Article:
In her room at the inn, Elizabeth asked herself why it should matter. They could both live perfectly fine lives without speaking to one another ever again. They mourned a girl whom Elizabeth had never met. It all should be nothing to her, and yet she could not deny the kinship she felt to them. She had felt something more for Mr. Darcy…if she had not ruined it.
The next day was Sunday, and she knew she would not see Darcy. On Monday, Elizabeth’s feet carried her to a familiar path near Pemberley’s grounds. The estate was so massive, and Darcy surely had so many responsibilities that she dared not hope to see him again. However, she persisted in walking there over the next three days. At last, she saw him again.
“Miss Bennet,” he said while flushing and quickly bowed.
Elizabeth coloured as well. “Good morrow, Mr. Darcy.” Neither one spoke for several minutes. Elizabeth moved, determined to return to the inn.
“I regret that I have not seen you in several days. How have you been?”
Elizabeth looked at him over her shoulder. “Evading the questions of my aunt and uncle.”
“Forgive me,” he whispered. “I have been much occupied with estate business and could not manage time to call.”
Elizabeth whirled to face him. “Do you still wish to?”
“Certainly,” he said. “I am delighted in my acquaintance with Mr. and Mrs. Gardiner.”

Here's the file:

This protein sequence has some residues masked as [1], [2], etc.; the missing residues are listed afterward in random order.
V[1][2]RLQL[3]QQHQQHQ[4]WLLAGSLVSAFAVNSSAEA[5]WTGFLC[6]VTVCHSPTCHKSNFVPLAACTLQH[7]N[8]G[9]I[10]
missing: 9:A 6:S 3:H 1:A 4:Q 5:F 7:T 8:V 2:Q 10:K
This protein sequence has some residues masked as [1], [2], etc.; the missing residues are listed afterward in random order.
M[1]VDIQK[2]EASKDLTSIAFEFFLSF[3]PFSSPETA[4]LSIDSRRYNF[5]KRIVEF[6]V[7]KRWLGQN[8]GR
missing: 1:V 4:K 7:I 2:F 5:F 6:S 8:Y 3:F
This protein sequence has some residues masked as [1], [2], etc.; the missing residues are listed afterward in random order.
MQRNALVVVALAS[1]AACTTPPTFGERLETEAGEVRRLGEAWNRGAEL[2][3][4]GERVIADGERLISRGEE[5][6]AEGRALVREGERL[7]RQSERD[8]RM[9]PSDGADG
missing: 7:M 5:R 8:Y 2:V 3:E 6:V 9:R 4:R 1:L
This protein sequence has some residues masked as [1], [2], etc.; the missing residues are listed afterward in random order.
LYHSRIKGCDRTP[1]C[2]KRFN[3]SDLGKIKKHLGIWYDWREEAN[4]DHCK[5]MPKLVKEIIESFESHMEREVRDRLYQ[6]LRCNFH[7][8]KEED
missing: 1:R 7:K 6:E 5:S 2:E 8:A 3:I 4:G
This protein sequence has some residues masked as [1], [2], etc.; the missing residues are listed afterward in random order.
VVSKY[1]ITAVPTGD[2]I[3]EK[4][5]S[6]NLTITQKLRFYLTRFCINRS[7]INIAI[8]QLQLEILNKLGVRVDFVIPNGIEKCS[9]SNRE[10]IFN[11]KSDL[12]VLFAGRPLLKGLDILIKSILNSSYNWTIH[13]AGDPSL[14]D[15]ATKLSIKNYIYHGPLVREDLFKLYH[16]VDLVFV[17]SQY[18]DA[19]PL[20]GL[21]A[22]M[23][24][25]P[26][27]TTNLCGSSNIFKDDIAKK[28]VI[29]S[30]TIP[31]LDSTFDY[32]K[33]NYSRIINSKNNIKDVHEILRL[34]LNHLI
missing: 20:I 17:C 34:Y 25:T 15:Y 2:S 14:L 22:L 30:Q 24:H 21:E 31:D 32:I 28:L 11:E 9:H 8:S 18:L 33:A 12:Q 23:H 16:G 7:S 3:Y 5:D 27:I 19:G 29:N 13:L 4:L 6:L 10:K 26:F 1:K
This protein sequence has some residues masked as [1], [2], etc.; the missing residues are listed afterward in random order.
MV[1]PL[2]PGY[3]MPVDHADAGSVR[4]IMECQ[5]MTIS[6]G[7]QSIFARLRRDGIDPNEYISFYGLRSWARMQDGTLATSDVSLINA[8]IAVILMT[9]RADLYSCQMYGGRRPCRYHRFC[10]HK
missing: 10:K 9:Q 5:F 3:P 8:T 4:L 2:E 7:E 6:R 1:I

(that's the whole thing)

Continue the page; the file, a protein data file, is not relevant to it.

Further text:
“I meant,” the words rushed out of Elizabeth’s mouth and she forced herself to calm. “I meant did you still wish to call upon me?”
“More than ever,” Darcy said as he approached. “I regret our last parting. I always seem to do or say the wrong thing. However, I think we ought to be honest with one another. It is one of the things I most admire about you.”
“Indeed, I have always been honest with you and appreciate that about you. I understand from your perspective that your sister’s marriage to Mr. Wickham appeared as yet another instance of his abuse against you. However, might there not be another way to look at things?”
“I do not know that I wish to discuss this with you again. I would not like to disagree every time we meet.”
“Would you prefer honesty or for me to agree with everything you say? I am no sycophant, sir.” She raised her chin.
“I would not wish you to be. If I wanted a woman to agree with everything I said, I would marry one of the ladies I have met in Town. That is not one of the reasons I wish to know you better.”
“Why do you wish to know me better?”
Darcy reached for Elizabeth’s hands and squeezed them. “I cannot put it into words. I am drawn to you.”
“I think most others would say I have drawn you in.”
“Why would they say that?”
“I am nothing compared to your status. My relations are in trade, as you know. I have no superior acquaintances and am only worth fifty pounds.”
“Never say that,” Darcy approached closer. “A woman’s worth is not weighed in pounds and pence. It is only a mathematical equation, not a testament of a woman’s value or the love in a man’s heart.”
Elizabeth let out the breath she had been holding and squeezed his hands in return. “Nor does a gentleman’s income define the love in a woman’s heart.”
Darcy’s eyes lit up as an immediate smile came to his face.